Month: February 2017

Still-Vital Radical Black Queer Poetry

For the final day of black history month 2017 (I’ll miss you, black history month 2017), I’d like to share a couple of poems by Pat Parker, an African-American Texan lesbian feminist who died of breast cancer at age 45 in 1989. (Hooray, being black and being lesbian are both factors that make it likely you won’t get appropriate early medical intervention, although I can’t say whether that was the case with Parker or just bad luck.) She was amazing. There’s a poetry award named after her.

Even though her poems are 30 and 40 and 50 years old, they feel completely contemporary. The glass half empty side of that is: we haven’t come far enough in confronting the problems she railed against decades ago. The glass half full side is: sometimes you can write a poem that is truthful and unswerving and it still cuts to the heart of someone many years after your death, confronting a problem that needs your knowledge.

This one is called “For the white person who wants to know how to be my friend” and it is from 1978 (from a collection called Movement in Black) but lord if it doesn’t sound like it could be on a blog talking about the women’s march or cultural appropriation, with perfect concision. It’s cutting and funny and kind.

The first thing you do is to forget that i’m Black.
Second, you must never forget that i’m Black.

You should be able to dig Aretha,
but don’t play her every time i come over.
And if you decide to play Beethoven – don’t tell me
his life story. They made us take music appreciation too.

Eat soul food if you like it,
but don’t expect me to locate your restaurants
or cook it for you.

And if some Black person insults you,
mugs you, rapes your sister, rapes you,
rips your house, or is just being an ass –
please, do not apologize to me
for wanting to do them bodily harm.
It makes me wonder if you’re foolish.

And even if you really believe Blacks are better lovers than
whites – don’t tell me. I start thinking of charging stud fees.

In other words – if you really want to be my friend – don’t
make a labor of it. I’m lazy. Remember.


The other poem you should read today, the day of President Trump’s first address to Congress, is “Where Will You Be,” also from Movement in Black (1978). It’s long, and so I will link to an external site. It includes the stanzas:

Citizens, good citizens all
parade into voting booths
and in self-righteous sanctity
X away our right to life.

I do not believe as some
that the vote is an end,
I fear even more
It is just a beginning.

A 40% Drop in HIV Transmission

This is what one person can do, with no money and no special knowledge.

“He and his friend Alex spent a few weeks building the website, gathering as much information as they could, and including a simple click-to-buy button that linked through to the pharmacies in Asia that sold and shipped the generics. They called it”

– “Meet The Man Who Stopped Thousands Of People Becoming HIV-Positive” by Patrick Strudwick for BuzzFeed UK

Greg Owen was an inexperienced AIDS activist working part time at a bar. He wound up changing the health landscape of Europe.

Neighborhood Watch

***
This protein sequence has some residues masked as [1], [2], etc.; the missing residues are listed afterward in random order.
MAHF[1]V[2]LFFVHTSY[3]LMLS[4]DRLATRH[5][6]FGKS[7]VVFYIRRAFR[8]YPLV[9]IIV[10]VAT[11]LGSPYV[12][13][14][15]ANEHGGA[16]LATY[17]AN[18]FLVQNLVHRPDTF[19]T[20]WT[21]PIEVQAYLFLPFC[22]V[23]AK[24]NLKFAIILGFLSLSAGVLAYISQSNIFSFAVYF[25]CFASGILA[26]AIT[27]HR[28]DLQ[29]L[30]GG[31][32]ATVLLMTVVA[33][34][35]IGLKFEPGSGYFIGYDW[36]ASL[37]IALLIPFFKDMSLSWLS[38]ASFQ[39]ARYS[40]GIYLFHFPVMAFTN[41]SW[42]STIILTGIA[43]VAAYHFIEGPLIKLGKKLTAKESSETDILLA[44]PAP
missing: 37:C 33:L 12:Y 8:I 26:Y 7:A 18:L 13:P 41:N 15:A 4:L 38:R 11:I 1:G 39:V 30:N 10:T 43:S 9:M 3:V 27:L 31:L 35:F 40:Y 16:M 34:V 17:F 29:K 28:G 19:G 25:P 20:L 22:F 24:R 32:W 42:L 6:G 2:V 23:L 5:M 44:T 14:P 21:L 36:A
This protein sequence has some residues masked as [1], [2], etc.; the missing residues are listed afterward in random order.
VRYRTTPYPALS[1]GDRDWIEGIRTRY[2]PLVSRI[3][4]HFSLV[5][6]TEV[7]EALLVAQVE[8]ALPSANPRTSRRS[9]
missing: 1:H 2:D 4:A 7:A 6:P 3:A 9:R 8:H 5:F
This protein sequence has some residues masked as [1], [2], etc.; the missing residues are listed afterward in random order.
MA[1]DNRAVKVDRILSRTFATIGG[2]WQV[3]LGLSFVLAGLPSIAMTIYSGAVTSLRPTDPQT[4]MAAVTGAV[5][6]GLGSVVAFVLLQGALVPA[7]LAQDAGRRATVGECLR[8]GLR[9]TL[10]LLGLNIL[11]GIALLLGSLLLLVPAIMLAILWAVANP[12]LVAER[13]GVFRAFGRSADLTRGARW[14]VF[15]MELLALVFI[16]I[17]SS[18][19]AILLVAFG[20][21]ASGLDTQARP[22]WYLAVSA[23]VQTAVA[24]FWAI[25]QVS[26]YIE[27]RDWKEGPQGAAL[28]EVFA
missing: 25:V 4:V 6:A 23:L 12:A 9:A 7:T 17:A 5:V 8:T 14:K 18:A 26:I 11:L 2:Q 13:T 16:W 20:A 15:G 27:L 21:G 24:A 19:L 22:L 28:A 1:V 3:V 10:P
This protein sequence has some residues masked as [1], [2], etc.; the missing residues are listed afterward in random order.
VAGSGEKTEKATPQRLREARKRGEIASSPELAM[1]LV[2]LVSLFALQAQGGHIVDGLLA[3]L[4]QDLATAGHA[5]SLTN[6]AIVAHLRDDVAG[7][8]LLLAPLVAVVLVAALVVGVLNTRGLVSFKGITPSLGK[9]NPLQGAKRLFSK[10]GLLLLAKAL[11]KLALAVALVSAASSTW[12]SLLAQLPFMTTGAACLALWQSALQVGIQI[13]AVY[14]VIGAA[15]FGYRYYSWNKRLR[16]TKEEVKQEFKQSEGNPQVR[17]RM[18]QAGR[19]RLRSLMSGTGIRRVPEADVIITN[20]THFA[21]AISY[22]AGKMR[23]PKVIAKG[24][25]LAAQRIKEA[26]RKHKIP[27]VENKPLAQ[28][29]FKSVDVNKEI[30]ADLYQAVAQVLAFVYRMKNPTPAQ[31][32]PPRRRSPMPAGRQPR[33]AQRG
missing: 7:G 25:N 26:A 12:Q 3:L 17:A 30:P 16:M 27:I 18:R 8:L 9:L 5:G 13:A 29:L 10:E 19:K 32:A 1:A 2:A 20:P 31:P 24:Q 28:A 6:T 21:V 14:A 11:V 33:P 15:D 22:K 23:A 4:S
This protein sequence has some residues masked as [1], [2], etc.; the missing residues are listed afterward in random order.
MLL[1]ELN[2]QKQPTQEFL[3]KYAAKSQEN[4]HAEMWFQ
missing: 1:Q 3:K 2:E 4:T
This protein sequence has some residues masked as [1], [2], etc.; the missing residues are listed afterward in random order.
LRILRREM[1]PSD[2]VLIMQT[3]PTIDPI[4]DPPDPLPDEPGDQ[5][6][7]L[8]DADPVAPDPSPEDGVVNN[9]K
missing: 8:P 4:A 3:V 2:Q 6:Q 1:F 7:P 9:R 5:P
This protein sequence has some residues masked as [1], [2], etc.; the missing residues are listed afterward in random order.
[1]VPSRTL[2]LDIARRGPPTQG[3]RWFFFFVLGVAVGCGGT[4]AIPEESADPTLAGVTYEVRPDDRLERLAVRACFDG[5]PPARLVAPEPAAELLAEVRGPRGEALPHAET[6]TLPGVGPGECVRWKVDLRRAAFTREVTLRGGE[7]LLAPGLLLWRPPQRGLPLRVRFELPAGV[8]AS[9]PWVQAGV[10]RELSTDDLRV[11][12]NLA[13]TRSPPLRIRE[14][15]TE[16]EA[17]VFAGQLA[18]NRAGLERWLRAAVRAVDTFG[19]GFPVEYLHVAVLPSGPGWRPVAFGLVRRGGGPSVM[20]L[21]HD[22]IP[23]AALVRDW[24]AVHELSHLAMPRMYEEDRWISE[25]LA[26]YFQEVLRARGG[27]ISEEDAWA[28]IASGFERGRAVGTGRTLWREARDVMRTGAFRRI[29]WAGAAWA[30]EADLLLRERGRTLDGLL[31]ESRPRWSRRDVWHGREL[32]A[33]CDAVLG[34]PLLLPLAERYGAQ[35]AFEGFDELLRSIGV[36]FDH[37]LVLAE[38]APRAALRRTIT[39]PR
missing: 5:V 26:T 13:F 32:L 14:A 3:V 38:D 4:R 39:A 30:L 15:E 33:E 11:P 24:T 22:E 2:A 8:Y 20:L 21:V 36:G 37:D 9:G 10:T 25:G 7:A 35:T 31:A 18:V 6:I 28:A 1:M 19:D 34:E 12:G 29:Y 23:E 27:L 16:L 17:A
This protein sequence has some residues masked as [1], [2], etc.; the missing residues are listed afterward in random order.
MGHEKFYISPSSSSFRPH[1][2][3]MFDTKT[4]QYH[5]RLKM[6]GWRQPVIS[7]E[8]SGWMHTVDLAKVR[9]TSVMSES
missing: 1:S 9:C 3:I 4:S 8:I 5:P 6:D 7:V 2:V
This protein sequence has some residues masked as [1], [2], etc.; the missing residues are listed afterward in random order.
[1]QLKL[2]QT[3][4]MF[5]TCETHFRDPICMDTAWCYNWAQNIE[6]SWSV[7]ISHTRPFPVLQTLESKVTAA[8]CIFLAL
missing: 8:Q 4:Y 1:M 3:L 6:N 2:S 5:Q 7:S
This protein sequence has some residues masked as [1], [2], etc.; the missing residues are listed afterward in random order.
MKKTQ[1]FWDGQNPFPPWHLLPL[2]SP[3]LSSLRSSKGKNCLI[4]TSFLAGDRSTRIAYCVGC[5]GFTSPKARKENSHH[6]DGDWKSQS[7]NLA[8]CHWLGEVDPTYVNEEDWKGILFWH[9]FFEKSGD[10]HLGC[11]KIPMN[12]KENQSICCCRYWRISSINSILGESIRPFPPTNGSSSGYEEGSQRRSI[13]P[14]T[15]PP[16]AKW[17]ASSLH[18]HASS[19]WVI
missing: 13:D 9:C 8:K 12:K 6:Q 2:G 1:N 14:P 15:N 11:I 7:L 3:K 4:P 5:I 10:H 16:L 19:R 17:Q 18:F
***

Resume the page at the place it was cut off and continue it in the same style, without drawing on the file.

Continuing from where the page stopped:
Given that we know U.S. mosques and jewish cemeteries are being targeted by vandals and arsonists, and these are in our communities, it seems like a pretty good time to start up a neighborhood watch, yeah? It doesn’t have to be anything formal.

If you’re a runner, you check google maps and adjust your jogging route to loop by a graveyard or community center, and you keep your eyes open.

If you’re a night owl, you develop a newfound interest in the Pokemon Go craze and keep checking in at a conveniently-located gym at odd hours with your cameraphone that has the number for the local police station on quick dial.

If you’re a commuter, you take the scenic drive some days.

Hopefully, you never see anything. But maybe you ID or deter somebody. I’m of the school of thought that it’s better to talk yourself into being maybe helpful than to decide you’re helpless. Maybe this helps. It’s such a small adjustment.

Casey Affleck: Unspecial Sleazeball

I know it’s been a couple days, but I’m still slow-burn mad about the Oscars. I’m unbothered by the envelope mixup, since all’s well that ends well: Moonlight got the Best Picture award it deserved, and La La Land did just fine for itself throughout the night. Both movies ended the evening with a lot of audience goodwill, and I’m guessing a lot of people vowed to watch them – which is the point of the show, really.

My Oscars outrage is reserved for the Casey Affleck best actor win. Guy’s a creep. Been accused of sexual assault and general WTFery by multiple female filmmakers, widely reported – and bear in mind that I’m a female filmmaker who spends a lot of time in Boston, so the gossip I hear extends beyond what’s reported in industry mags and makes me unhappy with my local film community.

Clearly it’s totally necessary that Brie Larson, high-profile advocate for sexual assault survivors, had to hand him an Oscar. Women are too sensitive about this stuff and should grow a pair if they want to work in this industry which definitely requires testicles. We sure know Casey Affleck has testicles. He’s made sure to show that off to his coworkers.